The  identification plate of the Willys-Jeep:


NOMENCLATURE Truck 1/4 ton truck 4x4
Supply Arm or Service
Maintence vehicle     Ordnance Dept.
Make and Model   WILLYS MB ORD
Serial Number 313624
Payload 800 lbs.
Trailerload 1000 lbs
Date of Delivery 3-14-44

A short anecdote:


After Oisterwijk was liberated soon the Canadian troops took over the area from the Scottish troops as the Scots had to move on the next day to fight the war in another place. When the Canadians came to Oisterwijk they soon had a ‘leave camp’ located on the grounds of the leather company. This leave camp was meant to refit Canadian troops that would be returning home or send to another area in Europe. There was also medical and dental care in the camp and now and then even some entertain. The oldest daughter of doctor Desain, the daughter that also worked for the Red Cross, had become befriended with a Canadian assistant dentist, who was a sergeant. This Canadian sergeant told her one day that he was in need for transportation to Antwerp to pick up supplies. The doctor’s daughter said she could help him and secretly she borrowed her father’s Willys-Jeep. It was parked in front of the house and for some reason wouldn’t be missed that day. The doctor, who also acted as village dentist, was in the possession of a small dentist case with dentist tools which he always carried in the back of the Jeep. When the Canadian sergeant assistant dentist secretly borrowed the Willys-Jeep the small case indeed appeared to be on the back seat. Before his drive to Antwerp the sergeant first went to the leave camp for a late and highly necessary dentist appointment for a Canadian mechanic in the camp. During the treatment other mechanics took the time to do some repairs on the Jeep because it was in a rather sorry state. After the patient was treated the sergeant drove to Antwerp to pick up his supplies and later that day returned to Oisterwijk. He parked the Jeep back in front of the doctors house without it ever being noticed that it had been gone that day. The next day, without any assumption to the fact the Jeep was borrowed the day before, the doctor took his Jeep for a drive. Later that day the doctor would mention that the Jeep handled and felt totally different than it had done before.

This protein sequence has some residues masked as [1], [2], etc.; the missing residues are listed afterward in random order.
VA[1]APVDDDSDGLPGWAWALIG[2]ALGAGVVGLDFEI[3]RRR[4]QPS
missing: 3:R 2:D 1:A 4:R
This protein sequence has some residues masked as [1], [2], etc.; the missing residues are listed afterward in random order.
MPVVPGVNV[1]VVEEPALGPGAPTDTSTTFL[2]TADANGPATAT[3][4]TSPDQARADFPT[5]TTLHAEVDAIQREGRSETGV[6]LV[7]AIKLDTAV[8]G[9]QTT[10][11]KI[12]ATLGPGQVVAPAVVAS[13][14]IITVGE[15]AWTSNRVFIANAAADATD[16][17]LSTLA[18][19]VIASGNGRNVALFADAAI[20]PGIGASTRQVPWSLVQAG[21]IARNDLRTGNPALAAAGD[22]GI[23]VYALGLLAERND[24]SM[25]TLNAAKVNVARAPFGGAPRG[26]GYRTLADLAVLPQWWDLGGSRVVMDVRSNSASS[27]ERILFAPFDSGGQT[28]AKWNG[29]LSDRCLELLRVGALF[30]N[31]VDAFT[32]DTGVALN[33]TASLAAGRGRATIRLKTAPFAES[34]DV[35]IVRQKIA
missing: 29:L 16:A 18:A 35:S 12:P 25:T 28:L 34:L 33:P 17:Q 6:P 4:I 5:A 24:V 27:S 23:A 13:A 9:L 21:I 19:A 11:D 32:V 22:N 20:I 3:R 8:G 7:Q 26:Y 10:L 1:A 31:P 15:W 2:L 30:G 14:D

Pictured to the right a Willys-Jeep that was commonly sighted in Oisterwijk in the 80’s. In remembrance to doctor Desain an Oisterwijk villager restored a Willys-Jeep and named here the “Dr De Sain Jeep”. Locally the Jeep was named the “doctor Desain Jeep”. After research I found that this was not the Willys-Jeep from the glider Queen-City,nor the jeep the doctor drove, but a different one, a 1942 model. The picture shows the “De Sain” Willys-Jeep in front of a Oisterwijk Red Cross building named the Dr de Sain house. Noticeable is the way the family name is written different during those days.